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Two Weeks in Review, 19 September – 2 October

New Issue of EJIL (Vol. 33 (2022) No. 2) The latest issue of the European Journal of International Law  (Vol. 33 (2022) No. 2) is now out. EJIL subscribers have full access to the latest issue of the journal at EJIL’s Oxford University Press site. Apart from articles published in the last 12 months, EJIL articles are freely available on the EJIL website. Read the table of contents Read the Editorial by Sarah Nouwen and Joseph Weiler, EJIL Editors in Chief, and Associate Editor Wanshu Cong Read the Editorial by EJIL Review Editor Christian Tams Related posts Nicolás M Perrone responds to Taylor St John's…

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EU – New Zealand FTA: Towards a new approach in the enforcement of trade and sustainable development obligations

 On 30 June 2022, the President of the EU Commission and the New Zealand Prime Minister jointly announced the successful termination of the negotiations for the creation of a new free trade area (FTA) between the European Union and New Zealand. As for New Zealand, the commercial liberalization provided by the new FTA would determine a…

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Of Parties, Third Parties, and Treaty Interpretation: Ukraine v. Russia (X) before the European Court of Human Rights

States are currently (re-)discovering their legal possibilities to express solidarity with Ukraine in its ‘lawfare’ against Russia. Following a joint statement of 41 States and the EU calling ‘upon the international community to explore all options to support Ukraine in its proceedings before the ICJ’, a large number of…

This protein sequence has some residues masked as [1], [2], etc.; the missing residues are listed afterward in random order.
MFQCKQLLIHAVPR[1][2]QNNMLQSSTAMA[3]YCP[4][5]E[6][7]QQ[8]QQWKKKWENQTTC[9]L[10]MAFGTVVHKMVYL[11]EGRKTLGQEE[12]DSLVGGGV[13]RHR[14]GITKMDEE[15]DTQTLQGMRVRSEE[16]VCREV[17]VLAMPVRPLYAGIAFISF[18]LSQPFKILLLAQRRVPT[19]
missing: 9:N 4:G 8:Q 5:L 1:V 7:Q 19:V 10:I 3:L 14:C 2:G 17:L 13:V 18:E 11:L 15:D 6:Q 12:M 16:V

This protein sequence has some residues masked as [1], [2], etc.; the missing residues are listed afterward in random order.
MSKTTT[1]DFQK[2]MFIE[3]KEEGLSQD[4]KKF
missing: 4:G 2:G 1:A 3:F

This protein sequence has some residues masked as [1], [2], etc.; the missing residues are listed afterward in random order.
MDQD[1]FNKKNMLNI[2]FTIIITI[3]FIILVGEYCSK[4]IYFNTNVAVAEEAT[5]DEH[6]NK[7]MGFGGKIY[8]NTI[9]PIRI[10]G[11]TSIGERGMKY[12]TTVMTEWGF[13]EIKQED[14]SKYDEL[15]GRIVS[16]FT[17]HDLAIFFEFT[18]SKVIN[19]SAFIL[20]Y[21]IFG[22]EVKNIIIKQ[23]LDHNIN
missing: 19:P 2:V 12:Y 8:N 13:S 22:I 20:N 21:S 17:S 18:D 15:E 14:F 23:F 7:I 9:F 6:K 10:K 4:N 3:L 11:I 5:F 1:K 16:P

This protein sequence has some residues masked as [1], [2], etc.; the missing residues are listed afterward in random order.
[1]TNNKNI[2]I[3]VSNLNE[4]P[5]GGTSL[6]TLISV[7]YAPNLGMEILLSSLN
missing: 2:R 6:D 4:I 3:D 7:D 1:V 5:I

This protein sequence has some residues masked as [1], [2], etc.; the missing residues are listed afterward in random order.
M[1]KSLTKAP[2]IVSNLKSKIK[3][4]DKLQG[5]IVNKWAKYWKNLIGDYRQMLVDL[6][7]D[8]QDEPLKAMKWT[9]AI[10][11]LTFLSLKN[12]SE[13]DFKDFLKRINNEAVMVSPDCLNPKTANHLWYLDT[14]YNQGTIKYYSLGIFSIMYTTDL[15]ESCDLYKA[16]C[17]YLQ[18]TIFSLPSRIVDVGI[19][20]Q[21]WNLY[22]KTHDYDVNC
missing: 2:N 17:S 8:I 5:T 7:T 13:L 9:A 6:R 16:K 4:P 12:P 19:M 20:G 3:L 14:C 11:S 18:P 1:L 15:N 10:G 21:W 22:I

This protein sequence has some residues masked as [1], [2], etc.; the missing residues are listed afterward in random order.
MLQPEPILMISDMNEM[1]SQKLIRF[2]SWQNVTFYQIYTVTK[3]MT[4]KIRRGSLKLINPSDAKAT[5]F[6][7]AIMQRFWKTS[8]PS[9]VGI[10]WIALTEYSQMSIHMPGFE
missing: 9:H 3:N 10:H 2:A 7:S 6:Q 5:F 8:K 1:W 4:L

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Two weeks in review, 29 August – 11 September

In his post, “Ecocide: an Ambiguous Crime?”, Jérôme de Hemptinne, discusses the possibilities of anchoring ecocide in existing International Humanitarian Law and International Criminal Law. De Hemptinne, focuses specifically, on the proposition made by the Stop Ecocide International Foundation to directly incorporate ecocide into the…

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Jurisdictional Immunities v Grave Crimes: Reflections on New Developments from Ukraine

On 14 April 2022, the Supreme Court of Ukraine issued a judgment in which it accepted a claim brought against Russia by the wife of a deceased Ukrainian soldier for moral damage caused to her and their minor children by its unlawful actions in Ukraine in 2014. That decision led to a series of similar judgments –…

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